Built on the textile heritage of its home state, Recover Brands, a sustainable apparel manufacturer based in Charlotte, N.C., has launched its Made-In-The-Carolinas line of clothing and accessories.
The collection, which features shirts, socks and a beanie, is entirely made within a 150-mile radius of the company’s headquarters.
What’s more, according to Recover, the collection is made from 100 percent recycled and sustainable clothing and accessories, and by sourcing everything from recycled plastic and upcycled cotton, to cut and sew and distribution so close to Charlotte will also help reduce their carbon emissions.
“We’re based in North Carolina and so NC textiles are in our DNA,” Recover co-founder Bill Johnston said. “Supporting our textile heritage and local communities is so important to us, so we want to do everything we can to support our local economy.”
Johnson said the Made-In-The-Carolinas line is “near and dear” to him, since he grew up in a textile town in North Carolina.
“Ultimately, we want to create that sense of pride in protecting the environment in all of the communities that we work with,” he said. “In addition to creating jobs and meaning for people, localizing our supply chain has a lot of other benefits. Being connected to our supply chain on a daily basis creates even higher quality control and significantly reduces our carbon footprint.”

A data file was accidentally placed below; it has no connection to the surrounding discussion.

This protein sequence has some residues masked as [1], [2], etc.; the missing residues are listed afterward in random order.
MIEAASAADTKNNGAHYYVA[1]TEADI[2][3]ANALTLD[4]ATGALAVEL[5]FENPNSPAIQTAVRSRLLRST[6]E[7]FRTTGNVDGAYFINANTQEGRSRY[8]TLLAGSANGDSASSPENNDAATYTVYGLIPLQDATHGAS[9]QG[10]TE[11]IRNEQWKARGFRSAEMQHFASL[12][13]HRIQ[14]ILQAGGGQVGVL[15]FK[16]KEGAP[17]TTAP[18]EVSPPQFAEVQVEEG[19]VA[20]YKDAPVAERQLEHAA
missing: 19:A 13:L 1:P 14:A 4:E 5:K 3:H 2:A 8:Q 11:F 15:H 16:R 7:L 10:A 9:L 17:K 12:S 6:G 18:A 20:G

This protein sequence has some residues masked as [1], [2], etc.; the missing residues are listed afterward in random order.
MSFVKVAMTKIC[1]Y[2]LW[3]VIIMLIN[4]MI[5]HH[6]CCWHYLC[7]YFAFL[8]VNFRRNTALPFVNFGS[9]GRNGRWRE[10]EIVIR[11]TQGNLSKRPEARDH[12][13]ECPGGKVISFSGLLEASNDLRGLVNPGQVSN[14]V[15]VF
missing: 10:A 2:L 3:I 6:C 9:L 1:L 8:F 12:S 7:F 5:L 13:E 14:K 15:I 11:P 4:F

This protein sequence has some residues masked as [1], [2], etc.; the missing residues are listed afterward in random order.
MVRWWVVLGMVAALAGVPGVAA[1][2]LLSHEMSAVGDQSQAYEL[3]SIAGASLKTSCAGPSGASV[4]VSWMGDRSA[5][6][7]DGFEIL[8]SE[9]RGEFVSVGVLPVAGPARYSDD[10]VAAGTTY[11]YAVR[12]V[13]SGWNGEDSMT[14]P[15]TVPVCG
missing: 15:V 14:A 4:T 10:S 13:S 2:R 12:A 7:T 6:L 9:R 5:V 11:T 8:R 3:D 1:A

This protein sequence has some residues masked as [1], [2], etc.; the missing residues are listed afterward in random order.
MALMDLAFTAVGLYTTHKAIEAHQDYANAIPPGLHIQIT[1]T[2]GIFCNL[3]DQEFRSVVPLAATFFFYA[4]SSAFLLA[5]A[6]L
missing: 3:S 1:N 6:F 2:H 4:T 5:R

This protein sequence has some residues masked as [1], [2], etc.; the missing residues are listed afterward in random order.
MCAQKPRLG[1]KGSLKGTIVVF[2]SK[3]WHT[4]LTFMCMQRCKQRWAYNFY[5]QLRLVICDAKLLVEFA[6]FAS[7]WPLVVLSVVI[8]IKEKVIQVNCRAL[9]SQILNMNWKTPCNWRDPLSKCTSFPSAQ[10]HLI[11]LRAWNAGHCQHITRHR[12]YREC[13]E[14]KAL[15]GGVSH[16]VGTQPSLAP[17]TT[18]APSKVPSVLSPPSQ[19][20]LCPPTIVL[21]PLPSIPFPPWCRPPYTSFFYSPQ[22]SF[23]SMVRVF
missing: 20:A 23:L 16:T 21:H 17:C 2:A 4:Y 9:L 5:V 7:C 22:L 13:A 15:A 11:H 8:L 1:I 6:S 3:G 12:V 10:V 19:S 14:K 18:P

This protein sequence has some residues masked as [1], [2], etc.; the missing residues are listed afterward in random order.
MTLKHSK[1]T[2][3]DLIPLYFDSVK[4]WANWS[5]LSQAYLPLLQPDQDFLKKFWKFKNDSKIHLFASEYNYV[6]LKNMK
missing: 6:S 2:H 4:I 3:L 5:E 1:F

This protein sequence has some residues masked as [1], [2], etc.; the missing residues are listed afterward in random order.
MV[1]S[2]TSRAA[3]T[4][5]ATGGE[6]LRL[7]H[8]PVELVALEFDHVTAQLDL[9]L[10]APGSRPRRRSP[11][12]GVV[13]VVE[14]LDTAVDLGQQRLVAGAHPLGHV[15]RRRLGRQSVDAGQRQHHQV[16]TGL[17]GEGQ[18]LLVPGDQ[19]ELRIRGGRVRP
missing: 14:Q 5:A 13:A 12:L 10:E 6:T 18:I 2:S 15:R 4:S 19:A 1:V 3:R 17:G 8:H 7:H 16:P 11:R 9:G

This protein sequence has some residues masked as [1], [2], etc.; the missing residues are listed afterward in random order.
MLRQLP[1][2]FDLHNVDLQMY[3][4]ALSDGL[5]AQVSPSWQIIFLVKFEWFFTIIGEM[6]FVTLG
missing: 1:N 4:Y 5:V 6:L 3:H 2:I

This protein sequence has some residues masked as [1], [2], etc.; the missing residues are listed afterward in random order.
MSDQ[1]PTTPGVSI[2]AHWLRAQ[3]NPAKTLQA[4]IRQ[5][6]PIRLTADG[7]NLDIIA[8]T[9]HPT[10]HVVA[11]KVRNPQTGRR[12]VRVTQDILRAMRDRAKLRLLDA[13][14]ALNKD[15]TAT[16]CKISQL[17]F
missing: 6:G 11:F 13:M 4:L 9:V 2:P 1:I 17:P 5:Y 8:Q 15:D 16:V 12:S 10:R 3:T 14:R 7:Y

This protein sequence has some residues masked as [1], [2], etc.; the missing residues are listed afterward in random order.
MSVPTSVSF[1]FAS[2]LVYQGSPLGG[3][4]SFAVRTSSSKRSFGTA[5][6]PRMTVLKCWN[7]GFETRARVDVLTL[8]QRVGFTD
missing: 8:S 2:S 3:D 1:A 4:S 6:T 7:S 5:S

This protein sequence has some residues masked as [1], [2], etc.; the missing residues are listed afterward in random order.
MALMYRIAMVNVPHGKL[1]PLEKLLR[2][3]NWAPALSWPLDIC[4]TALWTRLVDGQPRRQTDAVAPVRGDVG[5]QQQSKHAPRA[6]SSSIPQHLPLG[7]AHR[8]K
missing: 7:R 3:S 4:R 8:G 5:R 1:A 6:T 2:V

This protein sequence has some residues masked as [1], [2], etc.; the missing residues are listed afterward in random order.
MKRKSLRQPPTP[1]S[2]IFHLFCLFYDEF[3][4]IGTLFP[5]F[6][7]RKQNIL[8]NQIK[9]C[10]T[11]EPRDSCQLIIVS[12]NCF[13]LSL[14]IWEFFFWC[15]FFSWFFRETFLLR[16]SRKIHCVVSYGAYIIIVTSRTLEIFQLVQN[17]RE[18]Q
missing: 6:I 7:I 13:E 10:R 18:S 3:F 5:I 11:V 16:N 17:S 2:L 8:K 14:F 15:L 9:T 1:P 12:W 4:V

A sample of the products in the line are the Recover Woods Socks and the Recover Beanie. The Woods Sock is a nine-inch, medium-weight crew for Fall. A flat knit top allows breathing on long hikes and the weight provides cushion for protection, he company noted. The Recover Beanie is made from a 50 percent recycled PET and 50 percent upcycled cotton blend.
“Developing our Recover Local line not only minimizes the environmental footprint in making product, it also allows better quality control of the finished product, as we’re able to be more hands-on with the entire manufacturing process,” Johnston added.
Recover said its method of creating comfortable active apparel out of discarded plastic bottles and recycled cotton has resulted in a 35 percent reduction in greenhouse gas emissions, 66 percent less energy consumption and a 55 percent reduction in water consumption compared to traditionally made products. The company also doesn’t use dye in the creation of its shirts, opting instead to presort the plastic and cotton by color.